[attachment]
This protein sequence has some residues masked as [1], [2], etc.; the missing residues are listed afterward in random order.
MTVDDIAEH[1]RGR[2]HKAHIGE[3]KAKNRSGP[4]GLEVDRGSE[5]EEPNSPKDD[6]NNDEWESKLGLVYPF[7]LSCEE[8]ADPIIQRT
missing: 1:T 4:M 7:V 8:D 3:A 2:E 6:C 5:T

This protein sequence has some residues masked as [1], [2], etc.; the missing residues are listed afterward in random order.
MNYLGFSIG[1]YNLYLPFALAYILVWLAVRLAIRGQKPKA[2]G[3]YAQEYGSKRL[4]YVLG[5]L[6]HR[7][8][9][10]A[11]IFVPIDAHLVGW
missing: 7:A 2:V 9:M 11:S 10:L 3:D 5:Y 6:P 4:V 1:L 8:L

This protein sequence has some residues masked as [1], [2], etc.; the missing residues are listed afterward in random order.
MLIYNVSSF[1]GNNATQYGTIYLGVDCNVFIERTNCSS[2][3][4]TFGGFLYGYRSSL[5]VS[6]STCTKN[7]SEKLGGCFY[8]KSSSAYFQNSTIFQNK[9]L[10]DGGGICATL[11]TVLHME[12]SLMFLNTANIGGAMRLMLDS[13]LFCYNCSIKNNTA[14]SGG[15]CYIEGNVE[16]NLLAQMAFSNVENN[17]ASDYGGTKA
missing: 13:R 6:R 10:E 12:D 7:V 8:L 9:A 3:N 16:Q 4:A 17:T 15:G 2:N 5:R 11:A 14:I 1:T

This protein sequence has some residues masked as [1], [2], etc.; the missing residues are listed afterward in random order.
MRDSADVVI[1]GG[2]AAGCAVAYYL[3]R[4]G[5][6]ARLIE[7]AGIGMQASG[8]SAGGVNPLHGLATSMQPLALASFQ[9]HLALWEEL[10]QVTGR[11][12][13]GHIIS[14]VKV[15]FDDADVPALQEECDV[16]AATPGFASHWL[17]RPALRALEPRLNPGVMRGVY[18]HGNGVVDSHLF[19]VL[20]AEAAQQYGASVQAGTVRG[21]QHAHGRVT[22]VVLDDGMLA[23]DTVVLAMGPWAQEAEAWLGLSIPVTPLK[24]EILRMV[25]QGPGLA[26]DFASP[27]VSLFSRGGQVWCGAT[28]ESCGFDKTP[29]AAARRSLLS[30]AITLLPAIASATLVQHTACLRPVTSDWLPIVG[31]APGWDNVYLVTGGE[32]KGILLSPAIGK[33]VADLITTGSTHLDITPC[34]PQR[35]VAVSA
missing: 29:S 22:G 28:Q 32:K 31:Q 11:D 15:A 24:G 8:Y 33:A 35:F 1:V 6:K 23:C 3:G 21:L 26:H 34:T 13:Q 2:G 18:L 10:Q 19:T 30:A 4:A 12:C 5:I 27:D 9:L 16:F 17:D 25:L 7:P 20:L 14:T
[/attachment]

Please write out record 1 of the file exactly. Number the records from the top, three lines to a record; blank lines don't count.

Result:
This protein sequence has some residues masked as [1], [2], etc.; the missing residues are listed afterward in random order.
MTVDDIAEH[1]RGR[2]HKAHIGE[3]KAKNRSGP[4]GLEVDRGSE[5]EEPNSPKDD[6]NNDEWESKLGLVYPF[7]LSCEE[8]ADPIIQRT
missing: 1:T 4:M 7:V 8:D 3:A 2:E 6:C 5:T